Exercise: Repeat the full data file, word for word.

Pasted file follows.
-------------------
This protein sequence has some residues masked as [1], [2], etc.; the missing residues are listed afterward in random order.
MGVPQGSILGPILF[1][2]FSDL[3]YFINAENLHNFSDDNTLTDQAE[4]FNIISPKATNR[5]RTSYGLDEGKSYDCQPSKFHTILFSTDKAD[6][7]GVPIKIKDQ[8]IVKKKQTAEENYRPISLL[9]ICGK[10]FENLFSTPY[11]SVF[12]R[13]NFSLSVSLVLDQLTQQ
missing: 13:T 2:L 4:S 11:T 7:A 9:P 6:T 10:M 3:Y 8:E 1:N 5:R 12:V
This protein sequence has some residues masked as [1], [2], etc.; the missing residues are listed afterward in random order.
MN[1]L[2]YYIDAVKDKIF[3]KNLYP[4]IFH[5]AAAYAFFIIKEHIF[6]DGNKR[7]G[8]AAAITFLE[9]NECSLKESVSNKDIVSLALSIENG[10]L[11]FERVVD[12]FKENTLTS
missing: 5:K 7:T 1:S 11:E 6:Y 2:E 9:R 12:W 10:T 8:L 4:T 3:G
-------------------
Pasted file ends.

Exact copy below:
This protein sequence has some residues masked as [1], [2], etc.; the missing residues are listed afterward in random order.
MGVPQGSILGPILF[1][2]FSDL[3]YFINAENLHNFSDDNTLTDQAE[4]FNIISPKATNR[5]RTSYGLDEGKSYDCQPSKFHTILFSTDKAD[6][7]GVPIKIKDQ[8]IVKKKQTAEENYRPISLL[9]ICGK[10]FENLFSTPY[11]SVF[12]R[13]NFSLSVSLVLDQLTQQ
missing: 13:T 2:L 4:S 11:T 7:A 9:P 6:T 10:M 3:Y 8:E 1:N 5:R 12:V
This protein sequence has some residues masked as [1], [2], etc.; the missing residues are listed afterward in random order.
MN[1]L[2]YYIDAVKDKIF[3]KNLYP[4]IFH[5]AAAYAFFIIKEHIF[6]DGNKR[7]G[8]AAAITFLE[9]NECSLKESVSNKDIVSLALSIENG[10]L[11]FERVVD[12]FKENTLTS
missing: 5:K 7:T 1:S 11:E 6:Y 2:E 9:R 12:W 10:T 8:L 4:T 3:G